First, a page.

]. It has been shown that retinal cells can metabolize 1,25(OH)
D; and this active form of vitamin D may interfere with transcription of genes that promote the myopia signaling cascade [
In conclusion, we found that serum levels of 25(OH)D were inversely related to AL, and that low levels increased the risk of myopia. Our data suggest that this relationship may be independent from time spent outdoors. The potential role for 25(OH)D in myopia pathogenesis should be further explored by intervention research and functional studies.
The Generation R Study is conducted by the Erasmus Medical Center in close collaboration with the School of Law and Faculty of Social Sciences of the Erasmus University Rotterdam, the Municipal Health Service Rotterdam area, Rotterdam, the Rotterdam Homecare Foundation, Rotterdam and the Stichting Trombosedienst & Artsenlaboratorium Rijnmond (STAR-MDC), Rotterdam. We gratefully acknowledge the contribution of children and parents, general practitioners, hospitals, midwives and pharmacies in Rotterdam. The generation and management of GWAS genotype data for the Generation R Study were done at the Genetic Laboratory of the Department of Internal Medicine, Erasmus MC, The Netherlands. We thank Mila Jhamai, Manoushka Ganesh, Pascal Arp, Marijn Verkerk, Lizbeth Herrera and Marjolein Peters for their help in creating, managing and QC of the GWAS database. Also, we thank Karol Estrada and Carolina Medina-Gomez for their support in creation and analysis of imputed data.
The Generation R Study is made possible by financial support from the Erasmus Medical Center, Rotterdam, the Erasmus University Rotterdam; the Netherlands Organisation of Scientific Research (NWO); Netherlands Organization for the Health Research and Development (ZonMw); the Ministry of Education, Culture and Science; the Ministry for Health, Welfare and Sports; the European Commission (DG XII); The author was supported by the following foundations: MaculaFonds, Novartis Fonds, ODAS, LSBS, Oogfonds and ANVVB that contributed through UitZicht (Grant 2013-24). The funding organizations had no role in the design or conduct of this research. They provided unrestricted grants TV and OHF work in ErasmusAGE, a center for aging research across the life course funded by Nestlé Nutrition (Nestec Ltd.), Metagenics Inc., and AXA. Nestlé Nutrition (Nestec Ltd.), Metagenics Inc., and AXA had no role in design or conduct of the study; collection, management, analysis, or interpretation of the data; or preparation, review or approval of the manuscript.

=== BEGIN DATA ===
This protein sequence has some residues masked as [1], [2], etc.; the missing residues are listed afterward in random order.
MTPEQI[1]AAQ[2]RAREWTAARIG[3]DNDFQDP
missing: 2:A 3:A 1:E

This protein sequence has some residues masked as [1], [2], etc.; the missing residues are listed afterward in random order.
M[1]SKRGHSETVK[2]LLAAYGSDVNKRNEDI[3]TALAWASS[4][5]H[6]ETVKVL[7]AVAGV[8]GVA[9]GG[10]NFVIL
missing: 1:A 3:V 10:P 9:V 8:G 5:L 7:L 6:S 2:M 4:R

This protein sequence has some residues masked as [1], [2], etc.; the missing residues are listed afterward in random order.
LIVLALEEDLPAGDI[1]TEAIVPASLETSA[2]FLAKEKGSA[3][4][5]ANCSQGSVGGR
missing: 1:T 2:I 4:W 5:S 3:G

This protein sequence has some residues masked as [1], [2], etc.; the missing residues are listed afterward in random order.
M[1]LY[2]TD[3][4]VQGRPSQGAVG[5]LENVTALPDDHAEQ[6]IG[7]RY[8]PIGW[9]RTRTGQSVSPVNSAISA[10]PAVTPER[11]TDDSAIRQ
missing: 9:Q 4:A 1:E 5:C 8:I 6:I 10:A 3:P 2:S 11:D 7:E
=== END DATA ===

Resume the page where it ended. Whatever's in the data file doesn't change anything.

Willem Tideman designed and conducted the research, analyzed the data, wrote the paper and approved the final manuscript as submitted. He had primary responsibility for final content. Jan Roelof Polling designed, conducted the research, analyzed the data and critically revised all versions of the manuscript. He approved the final manuscript as submitted. Trudy Voortman provided comments and consultation regarding the analyses and manuscript and critically revised all versions of the manuscript. She approved the final manuscript as submitted. Vincent Jaddoe initiated and designed the original Generation R study, was responsible for the infrastructure in which the study is conducted, contributed to the original data collection and critically revised the manuscript. He approved the final manuscript as submitted. André Uitterlinden contributed to the analysis, provided comments and consultation regarding the analyses and manuscript. He approved the final manuscript as submitted. Albert Hofman initiated and designed the original Generation R study, was responsible for the infrastructure in which the study is conducted, contributed to the original data collection and critically revised the manuscript. He approved the final manuscript as submitted. Johannes Vingerling provided comments and consultation regarding the analyses and manuscript and critically revised all versions of the manuscript. He approved the final manuscript as submitted. Oscar Franco contributed to the analysis, provided comments and consultation regarding the analyses and manuscript. He approved the final manuscript as submitted. Caroline Klaver designed and conducted the research and wrote the paper and approved the final manuscript as submitted. She had primary responsibility for final content.